Zimbabwe’s Health Crisis: Workers Strike for Better Pay

Zimbabwe's healthcare workers are striking for better pay and conditions amid a worsening economic and political situation

by Victor Adetimilehin

Zimbabwe’s healthcare workers have announced a two-day strike starting Thursday to protest their low salaries and poor working conditions. The strike comes amid a worsening economic and political situation in the country, which has seen inflation soar and basic services collapse.

The Health Apex Council, a coalition of healthcare unions, issued a 48-hour ultimatum to the government on Monday, demanding an urgent review of their wages and allowances. According to the council, healthcare workers are earning less than US$10 per month at the official exchange rate, which is far below the poverty line and the cost of living.

The council also cited the lack of adequate personal protective equipment (PPE), drugs, and equipment in public hospitals, which exposes them to health risks and compromises the quality of care. The council said that if their grievances are not addressed by Wednesday, they will embark on a collective job action from Thursday to Saturday.

How will the strike affect the health system?

The strike will likely paralyze the already strained health system, which has been struggling to cope with the impact of years of mismanagement, corruption, and sanctions. Zimbabwe has one of the lowest doctor-to-patient ratios in the world, with only 1.6 doctors per 10,000 people, according to the World Health Organization (WHO).

The strike will also affect the country’s response to the ongoing cholera outbreak, which has killed more than 2,000 people and infected over 100,000 since 2023. The outbreak has been attributed to the lack of clean water, sanitation, and hygiene in urban and rural areas.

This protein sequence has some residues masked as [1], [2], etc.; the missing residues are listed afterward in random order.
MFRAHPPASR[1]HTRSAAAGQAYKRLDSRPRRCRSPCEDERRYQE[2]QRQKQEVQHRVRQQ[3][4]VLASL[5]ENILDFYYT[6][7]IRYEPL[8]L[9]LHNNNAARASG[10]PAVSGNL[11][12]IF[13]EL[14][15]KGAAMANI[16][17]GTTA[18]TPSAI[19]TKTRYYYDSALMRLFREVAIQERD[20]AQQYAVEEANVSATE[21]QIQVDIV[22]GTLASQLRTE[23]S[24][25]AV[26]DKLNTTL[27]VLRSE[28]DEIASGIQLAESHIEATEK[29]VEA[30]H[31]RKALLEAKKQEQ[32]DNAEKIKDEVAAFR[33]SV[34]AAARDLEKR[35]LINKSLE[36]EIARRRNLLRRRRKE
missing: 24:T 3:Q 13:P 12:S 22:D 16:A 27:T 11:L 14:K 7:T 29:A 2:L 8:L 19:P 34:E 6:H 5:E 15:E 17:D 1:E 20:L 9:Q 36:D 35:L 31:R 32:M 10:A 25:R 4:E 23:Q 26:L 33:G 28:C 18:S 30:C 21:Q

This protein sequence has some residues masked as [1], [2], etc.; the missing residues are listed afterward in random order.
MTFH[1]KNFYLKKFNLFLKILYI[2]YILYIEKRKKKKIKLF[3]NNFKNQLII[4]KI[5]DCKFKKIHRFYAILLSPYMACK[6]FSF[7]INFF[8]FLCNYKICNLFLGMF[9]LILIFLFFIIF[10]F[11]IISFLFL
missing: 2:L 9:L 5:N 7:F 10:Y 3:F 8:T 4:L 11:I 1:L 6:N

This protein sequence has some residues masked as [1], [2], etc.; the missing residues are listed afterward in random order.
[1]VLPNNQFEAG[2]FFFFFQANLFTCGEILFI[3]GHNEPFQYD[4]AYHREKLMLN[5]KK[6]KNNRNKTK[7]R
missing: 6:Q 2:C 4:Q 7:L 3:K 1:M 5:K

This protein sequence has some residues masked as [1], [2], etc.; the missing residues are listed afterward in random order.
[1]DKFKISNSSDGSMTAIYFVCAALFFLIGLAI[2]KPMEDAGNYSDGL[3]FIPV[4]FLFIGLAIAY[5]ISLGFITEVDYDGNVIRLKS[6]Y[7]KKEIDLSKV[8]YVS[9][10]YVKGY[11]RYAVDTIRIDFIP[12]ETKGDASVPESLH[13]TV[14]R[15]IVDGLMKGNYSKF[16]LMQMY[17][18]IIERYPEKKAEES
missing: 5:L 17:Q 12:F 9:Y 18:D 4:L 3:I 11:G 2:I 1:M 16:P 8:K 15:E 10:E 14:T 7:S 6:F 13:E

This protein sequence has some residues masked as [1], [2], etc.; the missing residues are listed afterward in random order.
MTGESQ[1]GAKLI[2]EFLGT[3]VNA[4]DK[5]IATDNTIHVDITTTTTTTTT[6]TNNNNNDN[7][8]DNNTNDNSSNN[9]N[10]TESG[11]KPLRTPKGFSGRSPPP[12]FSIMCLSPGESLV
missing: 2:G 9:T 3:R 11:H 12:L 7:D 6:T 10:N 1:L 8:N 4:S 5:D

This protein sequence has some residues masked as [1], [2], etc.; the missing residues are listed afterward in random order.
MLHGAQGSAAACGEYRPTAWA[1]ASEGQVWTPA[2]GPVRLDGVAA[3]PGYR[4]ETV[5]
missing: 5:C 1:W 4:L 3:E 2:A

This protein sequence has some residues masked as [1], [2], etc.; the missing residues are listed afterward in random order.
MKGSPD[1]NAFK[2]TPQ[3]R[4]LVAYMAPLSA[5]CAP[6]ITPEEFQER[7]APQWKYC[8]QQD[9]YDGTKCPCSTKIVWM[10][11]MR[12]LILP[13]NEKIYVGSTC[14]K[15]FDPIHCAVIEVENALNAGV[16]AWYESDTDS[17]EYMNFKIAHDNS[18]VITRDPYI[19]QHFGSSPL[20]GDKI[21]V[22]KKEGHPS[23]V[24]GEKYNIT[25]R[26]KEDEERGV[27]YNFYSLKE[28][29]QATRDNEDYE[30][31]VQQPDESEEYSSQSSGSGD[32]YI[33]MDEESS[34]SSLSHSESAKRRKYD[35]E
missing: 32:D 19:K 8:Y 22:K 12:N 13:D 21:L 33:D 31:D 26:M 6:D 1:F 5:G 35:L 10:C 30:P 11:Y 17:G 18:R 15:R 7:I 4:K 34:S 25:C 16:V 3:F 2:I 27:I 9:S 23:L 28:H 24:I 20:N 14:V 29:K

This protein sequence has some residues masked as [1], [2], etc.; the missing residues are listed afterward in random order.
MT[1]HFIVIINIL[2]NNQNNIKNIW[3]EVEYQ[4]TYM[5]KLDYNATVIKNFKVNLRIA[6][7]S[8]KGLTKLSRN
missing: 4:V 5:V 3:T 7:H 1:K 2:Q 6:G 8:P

What is the government’s response?

The government has not yet responded to the strike notice, but it has previously blamed the economic crisis on external factors, such as drought, cyclones, and Western sanctions. The government has also accused some healthcare workers of being influenced by the opposition and foreign agents to destabilize the country.

They  have also been engaged in a dialogue with the International Monetary Fund (IMF) and other creditors to secure debt relief and financial support. However, the IMF has insisted that the government must implement comprehensive reforms, including fiscal consolidation, monetary stabilization, and governance improvements, to restore macroeconomic stability and growth.

What is the way forward?

The strike is a sign of the deepening discontent and frustration among Zimbabwe’s healthcare workers, who have been at the forefront of the fight against the pandemic and other diseases. The strike also reflects the broader social and economic challenges facing the country, which require urgent and inclusive solutions.

The government and the healthcare unions should resume negotiations and find a mutually acceptable agreement that addresses the workers’ legitimate demands and ensures the continuity and quality of health services. The government should also implement the necessary reforms to revive the economy, improve service delivery, and restore public confidence. The international community should also support Zimbabwe’s recovery efforts, by providing humanitarian assistance, technical assistance, and debt relief.

The strike is a test of the government’s commitment and capacity to resolve the health crisis and the underlying causes of the crisis. It is also an opportunity for the government and healthcare workers to work together to save lives and rebuild the health system.

Source: New Zimbabwe


You may also like

white logo with motto

The Zimbabwe Advocate is more than just a news outlet. We are a movement, a symbol of resistance against misinformation.

Latest News

© 2024 The Zimbabwe Advocate. All Rights Reserved.